All students will generally assist attorneys in their representation or prosecution of criminal defendants, and may conduct fact investigation, process discovery, interview clients or witnesses, research and draft memoranda or pleadings, and assist attorneys in court. Occasionally, appellate work is also included. In addition, students in the Certified program (i.e. working 20 or more hours per week and who have CLI status) may have the opportunity to advise clients, negotiate pleas, and appear on the record in limited motions, trials, or other courtroom activities (all based on student’s schedule and case availability). Students should generally schedule half-day or longer blocks of time for their site work; some morning hours are preferred.

Litigation - State Prosecutor or Public Defender

Credits: 12

Students are supervised in representation of the state or defense in criminal cases. Activities generally include witness or client interviewing, plea negotiation, motion practice, and hearings or trials as available. Interested students should be aware that these externships, like the actual work of a prosecutor or public defender, involve a large amount of case processing, plea negotiations, and the like. A student’s time is therefore not primarily spent in trials, and again reflects the reality of a prosecutor or defender in practice. The required perspectives segment of the Litigation program includes daily reflective journals, regular reports, web-based discussions based on review of the Criminal Practice Clinic materials, and other interaction with the faculty supervisor.

Additional Criminal Justice Externship Programs

Florida Regional Conflict Counsel

Credits: 4

Students will assist attorneys in their representation of indigent criminal defendants and will also observe a variety of court proceedings. Students will perform legal research and draft memoranda or motions, and may conduct fact investigation, process discovery, and interview clients or witnesses.

Innocence Project

Credits: 4

Students review prisoner requests and obtain and summarize scientific evidence. The major portion of time is spent analyzing and summarizing trial transcripts and recommending project action on assigned cases. Students may also draft motions that seek the testing of evidence and, if appropriate, the release of wrongly incarcerated inmates in Florida. Students work closely with project attorneys to create and implement a strategy for one or two primary assigned cases.

Students should be interested in innocence exonerations and committed to the purposes of the project. Students will submit a weekly summary journal of their work to the supervising faculty member, and provide monthly reports and evaluations of their experience. There may also be a short, experiential paper toward the end of the semester.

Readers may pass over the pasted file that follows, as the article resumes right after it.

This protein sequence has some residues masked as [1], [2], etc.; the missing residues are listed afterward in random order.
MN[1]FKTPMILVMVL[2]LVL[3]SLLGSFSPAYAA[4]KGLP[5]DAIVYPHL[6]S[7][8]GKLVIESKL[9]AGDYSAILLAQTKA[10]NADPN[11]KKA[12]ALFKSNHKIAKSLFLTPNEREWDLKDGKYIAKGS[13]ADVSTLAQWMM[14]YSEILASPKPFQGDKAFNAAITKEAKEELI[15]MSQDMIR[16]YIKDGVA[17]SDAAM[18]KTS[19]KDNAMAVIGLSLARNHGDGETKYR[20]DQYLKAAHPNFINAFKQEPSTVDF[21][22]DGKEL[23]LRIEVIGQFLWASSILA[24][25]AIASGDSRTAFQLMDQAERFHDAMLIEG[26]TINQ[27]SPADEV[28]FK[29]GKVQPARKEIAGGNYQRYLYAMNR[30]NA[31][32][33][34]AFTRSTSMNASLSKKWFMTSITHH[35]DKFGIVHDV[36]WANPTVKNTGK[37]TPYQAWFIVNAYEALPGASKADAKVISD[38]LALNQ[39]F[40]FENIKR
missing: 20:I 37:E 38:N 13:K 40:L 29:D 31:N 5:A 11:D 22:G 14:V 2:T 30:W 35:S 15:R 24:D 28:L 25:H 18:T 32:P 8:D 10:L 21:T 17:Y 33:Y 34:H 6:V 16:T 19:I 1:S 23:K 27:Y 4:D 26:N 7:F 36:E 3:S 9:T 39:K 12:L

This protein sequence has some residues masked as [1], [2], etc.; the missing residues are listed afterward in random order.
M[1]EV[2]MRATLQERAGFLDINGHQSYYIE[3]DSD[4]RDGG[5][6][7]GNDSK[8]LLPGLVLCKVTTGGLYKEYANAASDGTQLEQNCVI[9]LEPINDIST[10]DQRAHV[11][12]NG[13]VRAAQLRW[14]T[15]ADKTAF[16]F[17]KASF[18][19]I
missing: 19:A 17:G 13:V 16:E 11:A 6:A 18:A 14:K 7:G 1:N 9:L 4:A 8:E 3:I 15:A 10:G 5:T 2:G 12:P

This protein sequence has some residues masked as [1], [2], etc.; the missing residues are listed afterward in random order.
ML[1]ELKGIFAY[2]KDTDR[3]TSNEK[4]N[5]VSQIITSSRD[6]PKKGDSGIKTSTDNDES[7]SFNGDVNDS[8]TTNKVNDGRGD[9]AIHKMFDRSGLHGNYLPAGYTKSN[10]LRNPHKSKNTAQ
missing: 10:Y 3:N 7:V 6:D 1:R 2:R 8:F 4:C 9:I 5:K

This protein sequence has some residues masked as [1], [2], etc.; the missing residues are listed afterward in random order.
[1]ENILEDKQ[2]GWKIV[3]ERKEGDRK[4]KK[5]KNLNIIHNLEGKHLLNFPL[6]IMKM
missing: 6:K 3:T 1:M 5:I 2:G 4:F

U.S. Attorney's Office

Credits: 3

The U.S. Attorney’s Office offers externs the opportunity to observe and assist federal prosecutors engaged in criminal, civil and appellate practice in the federal courts. Under the supervision of experienced trial lawyers, students assist in researching and resolving substantive legal issues arising in the context of federal prosecutions and, occasionally, civil practice. The program provides externs with an understanding of the federal judicial system, an opportunity to improve legal research and writing skills, and the opportunity to observe pretrial preparation and motion/trial practice.

Casework at most offices is primarily in criminal court. Depending on current cases, externship duties may include: observing hearings, trials and other public court proceedings; assisting attorneys in charging decisions by providing research and memoranda on legal issues (e.g. venue, affirmative defenses, suppression issues) that arise during the process of charging a criminal case; assisting attorneys in trial preparation by drafting motions in limine, responses to defense motions, jury instructions, and researching other legal issues that arise prior to and during the trial of a criminal or civil case; and, occasionally, drafting appellate briefs and responses to habeas petitions and other post-conviction requests for relief.